Those who do have faith often say it is a different kind of faith from what they had before they confronted the reality of abuse, in their own lives or in the church. When I asked Esther Harber to consider what she would say to a new convert, she offered a “three-pronged” counsel: “To love Christ above all things, including the hierarchy. This is his church first and foremost. To be faithful to the sacraments. And to love those most disenfranchised by the church.”

So many survivors are people who have such wisdom to offer that we’re often not listening to.

She adds that working with other survivors has strengthened her faith. “Some of the most faithful people I have ever known have been survivors who somehow maintain a relationship with God in the face of [abuse and reporting the abuse]. I’ve heard it compared to the death of a soul, and I relate to that so deeply, and yet somehow in the midst of that they still find love for God, and it is astounding. It is something everyone in the church could learn from.”

Ms. Larson says her experience with Awake has helped her to understand the true depth of an image that has always been important to her: “all of us as members of this body.” She cites 1 Cor 12:26: “If one part suffers, all the parts suffer with it.” Ms. Larson says she has shared that verse with many survivors, and while most resonate with it, “one person [said] that verse made her really angry,” because she felt she had been suffering alone.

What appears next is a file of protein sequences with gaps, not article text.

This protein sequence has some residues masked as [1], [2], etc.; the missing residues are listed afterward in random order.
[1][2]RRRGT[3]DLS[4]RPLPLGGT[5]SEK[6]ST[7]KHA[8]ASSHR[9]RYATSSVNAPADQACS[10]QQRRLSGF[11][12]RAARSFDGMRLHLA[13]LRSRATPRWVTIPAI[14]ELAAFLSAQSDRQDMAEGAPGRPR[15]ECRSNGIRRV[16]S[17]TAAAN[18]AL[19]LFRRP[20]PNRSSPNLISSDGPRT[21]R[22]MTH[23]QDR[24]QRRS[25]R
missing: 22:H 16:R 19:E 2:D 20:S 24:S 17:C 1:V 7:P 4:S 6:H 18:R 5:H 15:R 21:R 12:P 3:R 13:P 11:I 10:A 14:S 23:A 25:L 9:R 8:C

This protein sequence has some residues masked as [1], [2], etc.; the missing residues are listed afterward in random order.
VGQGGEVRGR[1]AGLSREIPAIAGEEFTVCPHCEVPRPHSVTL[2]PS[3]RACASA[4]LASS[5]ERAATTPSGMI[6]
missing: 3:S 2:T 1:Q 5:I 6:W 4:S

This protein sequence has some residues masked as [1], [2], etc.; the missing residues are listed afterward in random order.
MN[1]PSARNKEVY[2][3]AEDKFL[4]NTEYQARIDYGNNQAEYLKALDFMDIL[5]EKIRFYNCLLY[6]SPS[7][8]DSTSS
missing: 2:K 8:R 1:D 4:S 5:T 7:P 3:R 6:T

“That, I think, is a big part of the work of Awake: to call attention to the reality that one part of our body is suffering, and honestly much more than we realize,” says Ms. Larson. “If parts of our body, the body of Christ, are suffering and we don’t feel it, we don’t hear it, it doesn’t impact us, then it tells us something is wrong with the functioning of the body.”

She says that, too often, even well-intentioned people approach victim-survivors with an attitude of: “Oh, we need to help these poor, sad, wounded people, who are very Other.” But Ms. Larson is quick to correct that, saying that survivors “are amazing people: women and men of courage and resilience and wisdom, and often very deep faith. So many people in the church seem to see survivors as a threat in some way, and what I see is people who have such wisdom to offer that we’re often not listening to. I wish people could see that if we made space in our church to welcome these voices, there’s so much we could learn, not just about abuse but about faith and about courage, and about Jesus.”